(WTNH)– Jim Watkins speaks with Amy Newmark the publisher and editor-in-chief of the Chicken Soup for the Soul Franchise. One of their books focuses on Autism and children who are on the spectrum.
She answers questions about her book to News 8.
Why did Chicken Soup for the Soul make a book on autism?
Let me tell you one of the stories in the book to illustrate why we made this book. Anne Moore Burnett wrote a story about how she was wiping down the playground slide for her son with sensory sensitive autism, and she felt shunned by the other mothers. This was not an uncommon feeling for her. Then another mother of a child with autism gave her a paper bag containing a towel and a candy bar. Anna Moore wrote, and I quote: “Through tears of disbelief I thanked her and she hugged me. I had been so alone for so long, I could barely contain myself. I began to sob.” Then, as Anna tells us, the other mothers handed her tissues and said, “‘We wanted to help; we just didn’t understand.”
But plenty of people do understand. And that’s why we made this book-to help the parents of children on the autism spectrum feel less alone… and to pass along some great tips too from other parents who are going through the same thing. The 101 personal stories in Chicken Soup for the Soul: Raising Kids on the Spectrum create a portable support group for parents of children with autism spectrum disorder. They will see pieces of themselves reflected in the stories by other parents and also by people who have been diagnosed with autism and Asperger syndrome. This book also makes it clear that every child on the spectrum is an individual with a unique set of talents and non-neurotypical behaviors.
What has the reaction been from parents?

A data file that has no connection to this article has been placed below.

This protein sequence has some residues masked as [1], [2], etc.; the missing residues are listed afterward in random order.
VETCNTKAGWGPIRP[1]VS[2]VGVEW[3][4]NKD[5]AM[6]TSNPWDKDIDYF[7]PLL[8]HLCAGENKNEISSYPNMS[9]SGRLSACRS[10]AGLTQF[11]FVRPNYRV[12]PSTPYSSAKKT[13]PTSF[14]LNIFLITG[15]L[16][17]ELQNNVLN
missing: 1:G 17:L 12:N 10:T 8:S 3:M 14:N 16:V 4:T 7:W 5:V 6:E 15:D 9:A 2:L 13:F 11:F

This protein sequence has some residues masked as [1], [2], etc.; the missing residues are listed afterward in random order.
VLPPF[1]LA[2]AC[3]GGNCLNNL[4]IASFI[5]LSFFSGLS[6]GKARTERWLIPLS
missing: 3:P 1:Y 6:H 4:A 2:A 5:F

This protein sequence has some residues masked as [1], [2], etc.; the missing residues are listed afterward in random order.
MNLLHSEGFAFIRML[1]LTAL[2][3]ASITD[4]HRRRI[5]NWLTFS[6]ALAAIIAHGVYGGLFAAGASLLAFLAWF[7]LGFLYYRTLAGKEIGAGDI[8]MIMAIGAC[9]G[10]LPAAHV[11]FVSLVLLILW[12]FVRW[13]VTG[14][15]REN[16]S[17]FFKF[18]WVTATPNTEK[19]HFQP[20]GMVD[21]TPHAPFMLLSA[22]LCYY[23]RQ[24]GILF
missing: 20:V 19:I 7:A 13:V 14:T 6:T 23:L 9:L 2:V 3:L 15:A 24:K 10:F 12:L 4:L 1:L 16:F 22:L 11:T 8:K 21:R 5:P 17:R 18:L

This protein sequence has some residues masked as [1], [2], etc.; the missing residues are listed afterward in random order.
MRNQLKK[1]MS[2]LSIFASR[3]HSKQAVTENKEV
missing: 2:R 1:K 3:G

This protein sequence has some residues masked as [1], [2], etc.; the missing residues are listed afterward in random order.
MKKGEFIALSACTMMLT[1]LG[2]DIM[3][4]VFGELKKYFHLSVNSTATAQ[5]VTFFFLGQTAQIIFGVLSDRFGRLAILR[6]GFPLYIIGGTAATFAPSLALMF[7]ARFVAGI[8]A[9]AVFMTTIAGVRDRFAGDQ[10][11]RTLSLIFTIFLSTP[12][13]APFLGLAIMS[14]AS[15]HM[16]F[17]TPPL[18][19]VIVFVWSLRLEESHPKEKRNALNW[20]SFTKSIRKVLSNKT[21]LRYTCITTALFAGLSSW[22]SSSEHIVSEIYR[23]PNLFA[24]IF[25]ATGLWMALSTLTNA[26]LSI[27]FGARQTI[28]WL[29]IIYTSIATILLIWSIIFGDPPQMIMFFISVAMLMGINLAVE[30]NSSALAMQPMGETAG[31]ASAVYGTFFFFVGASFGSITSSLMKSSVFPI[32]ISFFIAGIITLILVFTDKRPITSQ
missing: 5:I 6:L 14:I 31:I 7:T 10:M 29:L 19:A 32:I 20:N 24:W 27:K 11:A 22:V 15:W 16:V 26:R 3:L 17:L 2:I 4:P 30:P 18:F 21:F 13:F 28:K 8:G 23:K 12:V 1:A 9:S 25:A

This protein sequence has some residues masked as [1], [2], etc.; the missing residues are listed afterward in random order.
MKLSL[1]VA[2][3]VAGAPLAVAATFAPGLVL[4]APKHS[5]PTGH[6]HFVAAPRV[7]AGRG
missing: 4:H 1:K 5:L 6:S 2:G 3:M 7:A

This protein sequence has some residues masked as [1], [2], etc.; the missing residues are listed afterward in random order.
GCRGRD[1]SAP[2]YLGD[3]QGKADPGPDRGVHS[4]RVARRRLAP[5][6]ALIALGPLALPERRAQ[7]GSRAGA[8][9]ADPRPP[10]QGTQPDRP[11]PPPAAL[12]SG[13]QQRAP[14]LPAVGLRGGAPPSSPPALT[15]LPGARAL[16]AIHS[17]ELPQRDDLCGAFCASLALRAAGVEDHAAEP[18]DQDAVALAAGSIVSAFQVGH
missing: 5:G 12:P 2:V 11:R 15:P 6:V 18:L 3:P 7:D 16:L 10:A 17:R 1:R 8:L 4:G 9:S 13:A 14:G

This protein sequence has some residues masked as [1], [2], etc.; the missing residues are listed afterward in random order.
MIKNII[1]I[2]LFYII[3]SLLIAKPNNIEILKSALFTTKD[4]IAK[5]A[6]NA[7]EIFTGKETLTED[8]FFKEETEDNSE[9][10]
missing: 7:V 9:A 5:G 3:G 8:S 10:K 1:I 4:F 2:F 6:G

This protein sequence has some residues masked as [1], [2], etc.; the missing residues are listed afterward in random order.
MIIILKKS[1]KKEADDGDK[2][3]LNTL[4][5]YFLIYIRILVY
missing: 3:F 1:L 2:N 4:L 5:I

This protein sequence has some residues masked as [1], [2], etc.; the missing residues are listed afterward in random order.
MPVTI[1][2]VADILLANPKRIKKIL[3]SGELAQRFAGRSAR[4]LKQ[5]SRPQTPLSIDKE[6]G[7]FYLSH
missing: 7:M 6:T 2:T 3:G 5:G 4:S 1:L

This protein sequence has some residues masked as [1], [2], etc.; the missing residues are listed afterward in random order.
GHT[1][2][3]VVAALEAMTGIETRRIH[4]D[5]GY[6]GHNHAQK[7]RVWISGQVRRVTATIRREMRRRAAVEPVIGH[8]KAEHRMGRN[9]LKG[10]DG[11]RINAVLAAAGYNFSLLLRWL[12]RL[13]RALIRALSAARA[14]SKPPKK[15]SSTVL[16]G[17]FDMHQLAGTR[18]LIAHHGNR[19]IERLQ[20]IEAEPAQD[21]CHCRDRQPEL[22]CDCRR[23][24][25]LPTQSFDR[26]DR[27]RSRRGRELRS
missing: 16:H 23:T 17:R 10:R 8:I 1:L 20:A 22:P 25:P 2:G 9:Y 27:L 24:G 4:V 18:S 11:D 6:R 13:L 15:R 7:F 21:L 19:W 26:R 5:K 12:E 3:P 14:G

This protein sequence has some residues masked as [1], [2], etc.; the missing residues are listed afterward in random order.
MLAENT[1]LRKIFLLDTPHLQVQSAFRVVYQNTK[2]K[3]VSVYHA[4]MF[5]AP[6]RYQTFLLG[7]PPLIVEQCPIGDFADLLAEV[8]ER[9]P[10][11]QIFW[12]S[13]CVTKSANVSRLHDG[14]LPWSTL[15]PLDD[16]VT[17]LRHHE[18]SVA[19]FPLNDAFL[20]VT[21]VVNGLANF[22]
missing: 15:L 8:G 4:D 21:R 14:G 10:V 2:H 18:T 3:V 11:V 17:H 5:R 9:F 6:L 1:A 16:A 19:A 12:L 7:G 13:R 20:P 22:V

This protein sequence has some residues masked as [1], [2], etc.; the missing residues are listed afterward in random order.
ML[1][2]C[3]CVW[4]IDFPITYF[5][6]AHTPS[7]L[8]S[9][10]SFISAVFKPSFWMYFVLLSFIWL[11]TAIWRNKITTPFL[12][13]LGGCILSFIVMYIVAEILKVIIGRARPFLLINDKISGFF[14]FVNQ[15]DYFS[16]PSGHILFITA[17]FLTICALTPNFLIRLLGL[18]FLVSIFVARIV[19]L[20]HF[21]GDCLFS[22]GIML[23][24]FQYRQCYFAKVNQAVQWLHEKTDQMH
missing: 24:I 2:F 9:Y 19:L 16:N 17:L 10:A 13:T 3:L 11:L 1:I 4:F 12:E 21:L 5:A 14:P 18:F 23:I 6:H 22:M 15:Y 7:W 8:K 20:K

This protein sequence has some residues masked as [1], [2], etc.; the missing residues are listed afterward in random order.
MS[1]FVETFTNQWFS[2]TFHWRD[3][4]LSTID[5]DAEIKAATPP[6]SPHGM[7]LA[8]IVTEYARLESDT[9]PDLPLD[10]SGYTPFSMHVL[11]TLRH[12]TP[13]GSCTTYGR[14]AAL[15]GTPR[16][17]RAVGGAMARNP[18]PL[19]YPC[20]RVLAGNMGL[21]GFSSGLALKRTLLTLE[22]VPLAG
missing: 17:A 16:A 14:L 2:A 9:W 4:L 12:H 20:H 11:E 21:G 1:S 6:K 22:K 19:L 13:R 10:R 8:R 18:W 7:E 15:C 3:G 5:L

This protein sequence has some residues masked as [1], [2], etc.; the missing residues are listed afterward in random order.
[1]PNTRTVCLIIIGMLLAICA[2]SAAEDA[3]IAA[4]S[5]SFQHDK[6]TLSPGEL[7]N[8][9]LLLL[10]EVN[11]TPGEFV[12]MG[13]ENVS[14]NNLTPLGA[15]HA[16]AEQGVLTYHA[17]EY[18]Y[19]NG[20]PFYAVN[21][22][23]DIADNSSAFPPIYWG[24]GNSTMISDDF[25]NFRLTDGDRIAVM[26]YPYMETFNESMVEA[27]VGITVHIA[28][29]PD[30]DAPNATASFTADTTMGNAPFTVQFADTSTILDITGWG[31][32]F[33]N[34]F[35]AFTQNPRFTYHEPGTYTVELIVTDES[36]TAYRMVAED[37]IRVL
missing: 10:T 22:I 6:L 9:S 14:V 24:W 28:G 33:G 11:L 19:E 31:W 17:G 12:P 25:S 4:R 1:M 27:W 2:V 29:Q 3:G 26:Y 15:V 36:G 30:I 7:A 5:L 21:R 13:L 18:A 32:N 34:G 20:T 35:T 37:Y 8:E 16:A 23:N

We have basically been getting love letters from parents of kids on the spectrum, saying exactly what we expected: “I feel less alone.”
How did you put together the book?
Since I don’t have a child on the spectrum, I turned to the experts to help me: Nancy Burrows and Mary Beth Marsden, who have kids with autism, and Dr. Rebecca Landa of the Kennedy Krieger Institute which does research in brain disorders and autism, and helps out a lot of kids on the spectrum in the Baltimore area. They solicited great stories from other parents and also made sure that the stories are medically accurate and represent the best current practices and most up-to-date information. One of the things we had to deal with was the recent change from saying “autism” and “Asperger’s” to just saying “autism spectrum.” So we made sure to use all the terms, since many parents still prefer to say autism and Asperger’s instead of just saying their kids fall on the autism spectrum.
What did you learn from the book, since as you say, you are not the parent of a child on the autism spectrum?
I learned a tremendous amount. First of all, I realized that a few people I know, who are my age, so probably undiagnosed, most likely have Asperger’s. And most importantly, I learned that 1 in 88 kids is on the spectrum and that I should not be judgmental when I see a parent having a hard time with a misbehaving kid. It is quite likely that parent is doing the best job that anyone could expect and that the child is just having a meltdown.
What will parents get from reading the book?
They will feel they are part of a community, and that there are many other parents feeling the exact same things, experiencing the same ups and downs, the same guilt, the same fears. And they’ll read a lot of funny stories too, because it is so important to laugh when you are raising a kid on the spectrum. One of my favorite stories was about the kid who proudly told his mom that he loved sleepaway camp and that he had taken lots of photos for her. When she asked him for the camera, he proudly declared that he had thrown it away after he took the photos since it said “disposable” on it. The wonders of the literal Asperger’s child right? Parent will also pick up a lot of great tips that they can use with their own children.